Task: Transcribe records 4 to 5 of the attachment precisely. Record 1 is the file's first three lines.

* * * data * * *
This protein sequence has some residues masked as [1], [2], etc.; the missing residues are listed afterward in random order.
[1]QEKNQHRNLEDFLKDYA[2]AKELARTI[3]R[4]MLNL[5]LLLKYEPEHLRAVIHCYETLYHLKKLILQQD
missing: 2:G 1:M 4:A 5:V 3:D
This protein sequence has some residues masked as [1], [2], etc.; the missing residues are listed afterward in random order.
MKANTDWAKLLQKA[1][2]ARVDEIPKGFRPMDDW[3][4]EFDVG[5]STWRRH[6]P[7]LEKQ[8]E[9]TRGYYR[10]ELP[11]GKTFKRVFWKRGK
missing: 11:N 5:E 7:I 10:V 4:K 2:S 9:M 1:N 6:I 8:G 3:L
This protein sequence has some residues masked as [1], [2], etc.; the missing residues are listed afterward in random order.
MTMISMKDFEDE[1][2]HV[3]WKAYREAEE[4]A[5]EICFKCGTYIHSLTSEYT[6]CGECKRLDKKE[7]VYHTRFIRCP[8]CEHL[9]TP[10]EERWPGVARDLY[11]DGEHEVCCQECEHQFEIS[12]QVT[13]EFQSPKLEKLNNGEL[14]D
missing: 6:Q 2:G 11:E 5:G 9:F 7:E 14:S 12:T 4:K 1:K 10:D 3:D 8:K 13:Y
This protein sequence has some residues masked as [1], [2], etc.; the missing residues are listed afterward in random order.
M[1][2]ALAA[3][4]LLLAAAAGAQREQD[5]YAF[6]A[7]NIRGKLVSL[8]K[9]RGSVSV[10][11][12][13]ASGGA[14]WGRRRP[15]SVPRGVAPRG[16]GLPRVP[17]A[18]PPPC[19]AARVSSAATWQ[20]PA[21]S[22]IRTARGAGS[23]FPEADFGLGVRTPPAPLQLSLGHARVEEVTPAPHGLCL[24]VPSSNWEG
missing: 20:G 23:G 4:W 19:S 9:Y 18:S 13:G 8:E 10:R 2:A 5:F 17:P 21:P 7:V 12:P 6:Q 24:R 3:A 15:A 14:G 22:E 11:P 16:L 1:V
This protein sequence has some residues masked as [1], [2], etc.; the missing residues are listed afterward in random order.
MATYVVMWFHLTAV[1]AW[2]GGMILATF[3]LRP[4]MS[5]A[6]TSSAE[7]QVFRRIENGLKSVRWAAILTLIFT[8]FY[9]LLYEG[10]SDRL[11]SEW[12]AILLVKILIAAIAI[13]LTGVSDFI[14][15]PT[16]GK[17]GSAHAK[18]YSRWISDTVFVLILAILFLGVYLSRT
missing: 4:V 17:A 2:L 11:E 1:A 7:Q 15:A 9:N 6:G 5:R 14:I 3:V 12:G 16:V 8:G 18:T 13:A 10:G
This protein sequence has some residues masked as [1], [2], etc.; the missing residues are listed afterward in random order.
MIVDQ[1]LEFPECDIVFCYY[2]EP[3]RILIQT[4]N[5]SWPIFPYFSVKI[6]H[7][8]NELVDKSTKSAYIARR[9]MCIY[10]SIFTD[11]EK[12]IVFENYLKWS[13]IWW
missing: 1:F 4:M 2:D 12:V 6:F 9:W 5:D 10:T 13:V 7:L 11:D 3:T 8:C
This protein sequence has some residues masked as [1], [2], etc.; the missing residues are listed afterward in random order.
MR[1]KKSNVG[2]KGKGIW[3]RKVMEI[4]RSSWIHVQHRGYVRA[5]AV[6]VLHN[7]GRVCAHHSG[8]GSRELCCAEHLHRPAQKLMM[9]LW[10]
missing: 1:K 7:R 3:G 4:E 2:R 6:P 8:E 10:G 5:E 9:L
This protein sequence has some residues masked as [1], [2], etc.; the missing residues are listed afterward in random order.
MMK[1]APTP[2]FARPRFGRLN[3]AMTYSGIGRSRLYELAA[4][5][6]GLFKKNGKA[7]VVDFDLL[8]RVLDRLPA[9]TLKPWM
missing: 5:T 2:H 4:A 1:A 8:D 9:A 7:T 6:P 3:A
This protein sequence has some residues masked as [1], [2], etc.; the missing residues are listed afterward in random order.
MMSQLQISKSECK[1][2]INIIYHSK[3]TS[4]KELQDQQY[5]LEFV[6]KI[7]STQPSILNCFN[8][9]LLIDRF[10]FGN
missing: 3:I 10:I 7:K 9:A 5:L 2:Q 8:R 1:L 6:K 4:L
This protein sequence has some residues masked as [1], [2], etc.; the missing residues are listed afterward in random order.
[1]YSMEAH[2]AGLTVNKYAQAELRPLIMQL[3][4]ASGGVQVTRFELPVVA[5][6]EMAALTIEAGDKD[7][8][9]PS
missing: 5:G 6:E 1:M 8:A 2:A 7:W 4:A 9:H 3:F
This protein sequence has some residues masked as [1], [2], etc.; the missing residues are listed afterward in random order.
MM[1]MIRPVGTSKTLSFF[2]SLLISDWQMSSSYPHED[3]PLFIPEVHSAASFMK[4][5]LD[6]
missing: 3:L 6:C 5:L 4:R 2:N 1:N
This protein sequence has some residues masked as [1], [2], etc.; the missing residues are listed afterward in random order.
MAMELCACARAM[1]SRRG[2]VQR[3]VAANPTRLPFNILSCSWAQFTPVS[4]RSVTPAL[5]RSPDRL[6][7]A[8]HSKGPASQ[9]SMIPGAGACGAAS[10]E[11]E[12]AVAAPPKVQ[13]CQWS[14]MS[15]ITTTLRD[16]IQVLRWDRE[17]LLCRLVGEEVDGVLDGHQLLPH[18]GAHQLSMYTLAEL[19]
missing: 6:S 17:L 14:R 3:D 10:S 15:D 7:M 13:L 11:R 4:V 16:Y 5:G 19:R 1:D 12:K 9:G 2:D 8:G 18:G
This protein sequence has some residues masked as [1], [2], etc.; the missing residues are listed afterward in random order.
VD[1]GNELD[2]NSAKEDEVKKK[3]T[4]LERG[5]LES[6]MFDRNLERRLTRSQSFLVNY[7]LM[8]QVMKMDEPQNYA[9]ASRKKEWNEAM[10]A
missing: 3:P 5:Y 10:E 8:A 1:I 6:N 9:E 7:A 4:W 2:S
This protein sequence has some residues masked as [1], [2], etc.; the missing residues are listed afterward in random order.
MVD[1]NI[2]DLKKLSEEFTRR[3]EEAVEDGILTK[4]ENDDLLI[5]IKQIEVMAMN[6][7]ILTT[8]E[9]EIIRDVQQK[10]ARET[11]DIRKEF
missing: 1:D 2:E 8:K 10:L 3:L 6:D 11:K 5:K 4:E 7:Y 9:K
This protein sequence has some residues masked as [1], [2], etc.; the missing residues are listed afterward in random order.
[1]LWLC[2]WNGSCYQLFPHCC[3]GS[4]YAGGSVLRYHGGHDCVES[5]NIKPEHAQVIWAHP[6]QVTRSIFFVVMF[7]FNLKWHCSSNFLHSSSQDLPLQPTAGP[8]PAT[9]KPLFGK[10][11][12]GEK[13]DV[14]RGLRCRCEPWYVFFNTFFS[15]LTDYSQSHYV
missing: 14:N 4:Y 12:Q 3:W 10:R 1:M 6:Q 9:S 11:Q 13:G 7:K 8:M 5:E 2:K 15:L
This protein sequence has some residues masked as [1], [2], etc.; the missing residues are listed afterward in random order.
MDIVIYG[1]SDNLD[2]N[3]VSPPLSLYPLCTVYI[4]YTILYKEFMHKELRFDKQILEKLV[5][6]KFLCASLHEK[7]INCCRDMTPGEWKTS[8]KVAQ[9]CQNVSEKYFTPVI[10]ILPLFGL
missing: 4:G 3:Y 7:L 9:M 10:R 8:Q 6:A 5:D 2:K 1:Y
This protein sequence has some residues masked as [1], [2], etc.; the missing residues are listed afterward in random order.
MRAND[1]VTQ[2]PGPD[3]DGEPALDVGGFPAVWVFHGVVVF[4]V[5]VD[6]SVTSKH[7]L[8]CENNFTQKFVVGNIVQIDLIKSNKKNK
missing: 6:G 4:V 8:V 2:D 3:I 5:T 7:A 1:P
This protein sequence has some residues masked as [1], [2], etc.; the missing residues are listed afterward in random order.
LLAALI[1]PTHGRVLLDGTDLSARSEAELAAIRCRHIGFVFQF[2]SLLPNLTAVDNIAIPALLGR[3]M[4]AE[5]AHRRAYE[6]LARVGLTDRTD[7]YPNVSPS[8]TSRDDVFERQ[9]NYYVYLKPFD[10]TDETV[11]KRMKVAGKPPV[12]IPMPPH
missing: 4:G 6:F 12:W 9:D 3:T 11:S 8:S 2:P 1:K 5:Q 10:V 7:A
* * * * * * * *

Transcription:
This protein sequence has some residues masked as [1], [2], etc.; the missing residues are listed afterward in random order.
M[1][2]ALAA[3][4]LLLAAAAGAQREQD[5]YAF[6]A[7]NIRGKLVSL[8]K[9]RGSVSV[10][11][12][13]ASGGA[14]WGRRRP[15]SVPRGVAPRG[16]GLPRVP[17]A[18]PPPC[19]AARVSSAATWQ[20]PA[21]S[22]IRTARGAGS[23]FPEADFGLGVRTPPAPLQLSLGHARVEEVTPAPHGLCL[24]VPSSNWEG
missing: 20:G 23:G 4:W 19:S 9:Y 18:S 13:G 8:E 10:R 2:A 5:F 17:P 21:P 7:V 12:P 6:Q 24:R 3:A 15:A 14:G 22:E 11:P 16:L 1:V
This protein sequence has some residues masked as [1], [2], etc.; the missing residues are listed afterward in random order.
MATYVVMWFHLTAV[1]AW[2]GGMILATF[3]LRP[4]MS[5]A[6]TSSAE[7]QVFRRIENGLKSVRWAAILTLIFT[8]FY[9]LLYEG[10]SDRL[11]SEW[12]AILLVKILIAAIAI[13]LTGVSDFI[14][15]PT[16]GK[17]GSAHAK[18]YSRWISDTVFVLILAILFLGVYLSRT
missing: 4:V 17:A 2:L 11:E 1:A 7:Q 15:A 9:N 6:G 5:R 14:I 3:V 12:G 16:V 8:G 18:T 13:A 10:G